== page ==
What happens when someone you love forgets how to let things go?
They might have the psychiatric diagnosis of “Hoarding Disorder.”
For the first time in its long history, the Fifth Edition of the Diagnostic and Statistical Manual of Mental Disorders (DSM-5) includes a diagnosis for “Hoarding Disorder.”
The DSM-5 includes “Hoarding Disorder” because previous attempts to treat the disorder with medications that had been helpful for people with obsessive compulsive disorder or anxiety disorder were unsuccessful.
For whatever reason, it appears that the brain chemistry of people who hoard is significantly different. So, while they may have symptoms of anxiety and OCD, the person with hoarding disorder doesn’t respond to the same kind of treatment.
And, no one knows what causes it.
Sometimes the hoarding behavior starts early in life in childhood. Many times, it starts later in life after a stroke or other illness.
As described in the DSM-5:
“Hoarding disorder is characterized by the persistent difficulty discarding or parting with possessions, regardless of the value others may attribute to these possessions.”[/vc_column_text][/vc_column][/vc_row][vc_row][vc_column width=”1/2″][vc_column_text]
But, in order for a person to receive the psychiatric diagnosis of hoarding disorder, the behavior must present some form of harm, or potential harm, to the person being diagnosed.
The people receiving this diagnosis aren’t just “collectors.”
What sets them apart is the vast quantity of items that they possess. Usually, it’s so much “stuff” that the behavior creates a crisis of safety in daily living.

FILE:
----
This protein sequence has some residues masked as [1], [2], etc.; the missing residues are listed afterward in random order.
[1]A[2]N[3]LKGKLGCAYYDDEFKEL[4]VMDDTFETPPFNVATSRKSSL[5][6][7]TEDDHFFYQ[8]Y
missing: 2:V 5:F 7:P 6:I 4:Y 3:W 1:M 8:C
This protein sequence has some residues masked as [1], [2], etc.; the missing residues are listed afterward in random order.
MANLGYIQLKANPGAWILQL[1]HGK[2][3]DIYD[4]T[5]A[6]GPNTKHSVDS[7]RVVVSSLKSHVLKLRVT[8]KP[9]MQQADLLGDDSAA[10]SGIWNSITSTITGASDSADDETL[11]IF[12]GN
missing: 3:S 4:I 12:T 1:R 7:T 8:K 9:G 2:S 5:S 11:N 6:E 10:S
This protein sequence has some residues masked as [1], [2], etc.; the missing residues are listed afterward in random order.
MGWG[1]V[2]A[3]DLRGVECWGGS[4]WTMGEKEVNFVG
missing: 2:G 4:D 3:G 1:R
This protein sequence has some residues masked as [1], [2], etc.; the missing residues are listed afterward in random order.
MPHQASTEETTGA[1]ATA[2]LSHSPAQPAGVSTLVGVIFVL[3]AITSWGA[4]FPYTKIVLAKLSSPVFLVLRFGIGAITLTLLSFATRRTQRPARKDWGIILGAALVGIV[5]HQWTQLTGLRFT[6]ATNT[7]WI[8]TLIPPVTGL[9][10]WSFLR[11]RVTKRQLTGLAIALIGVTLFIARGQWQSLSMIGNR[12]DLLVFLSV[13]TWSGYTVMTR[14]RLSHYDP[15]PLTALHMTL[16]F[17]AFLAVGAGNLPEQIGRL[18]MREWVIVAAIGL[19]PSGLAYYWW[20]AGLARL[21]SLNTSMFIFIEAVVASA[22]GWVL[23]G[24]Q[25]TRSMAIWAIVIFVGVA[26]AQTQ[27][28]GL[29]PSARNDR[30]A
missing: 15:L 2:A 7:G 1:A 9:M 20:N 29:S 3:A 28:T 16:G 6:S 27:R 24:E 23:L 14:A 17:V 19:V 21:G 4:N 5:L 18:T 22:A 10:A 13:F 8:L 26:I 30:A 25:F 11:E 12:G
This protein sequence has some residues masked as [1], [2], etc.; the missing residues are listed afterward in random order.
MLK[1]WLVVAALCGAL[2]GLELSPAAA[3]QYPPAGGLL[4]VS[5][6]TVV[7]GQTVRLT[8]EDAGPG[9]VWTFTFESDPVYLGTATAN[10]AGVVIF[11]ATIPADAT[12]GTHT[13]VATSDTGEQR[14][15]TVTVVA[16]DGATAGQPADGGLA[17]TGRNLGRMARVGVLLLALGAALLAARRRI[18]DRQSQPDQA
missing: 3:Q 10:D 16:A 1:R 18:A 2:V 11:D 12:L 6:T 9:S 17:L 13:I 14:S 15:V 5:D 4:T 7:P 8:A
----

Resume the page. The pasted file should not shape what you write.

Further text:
But what exactly constitutes a crisis of safety?
The most obvious concerns for safety are the many trip and fall hazards created by hoarding behavior. And then there are the fire hazards.
In the last 8 years PuroClean Emergency Recovery Services assisted many families of hoarders in the Greater Philadelphia and Southern New Jersey area with the challenge of coming clean.
But, in this particular case, beyond the trip and fall hazard and the fire hazard,
the most pressing crisis of safety was roaches.
Millions and millions of roaches.
In fact, there were so many roaches, that when we did the initial site visit, the roaches literally poured out of the door jamb of the pocket doors and rolled in waves to the floor.
Every possible surface in this person’s home was infested with roaches. And that included all the dishes, both inside the cabinets and out.
Roach excrement even even the wine glasses on the table.
And not surprisingly, the resident of this home had multiple medical problems as well.
The family isn’t certain if the homeowner’s health issues caused the hoarding behavior,
or if the hoarding behavior created the toxic environment that caused his health to decline.
In this case, it’s kind of a “chicken-and-egg” question.
And the answer doesn’t really matter.[/vc_column_text][/vc_column][/vc_row][vc_row][vc_column][vc_column_text]The fact is, the homeowner was no longer able to manage his things, physically, mentally, or emotionally.
By the time this man’s family contacted us, his health issues had further compromised his ability to deal with the crisis of clean up on his own.
And his family was unable to meet the overwhelming need without professional help.
Not knowing where to turn, his daughter found us on the Internet and made the call. Interestingly, the TLC Network contacted us earlier that same week.
We put these two parties in touch with each other, and now
you can watch the hoarding clean up process
“Hoarders: Buried Alive”
So if you, or someone you love has forgotten how to let things go, give us a call at 877-750-7876 for the professional and compassionate help you need with the overwhelming job hoarding clean up.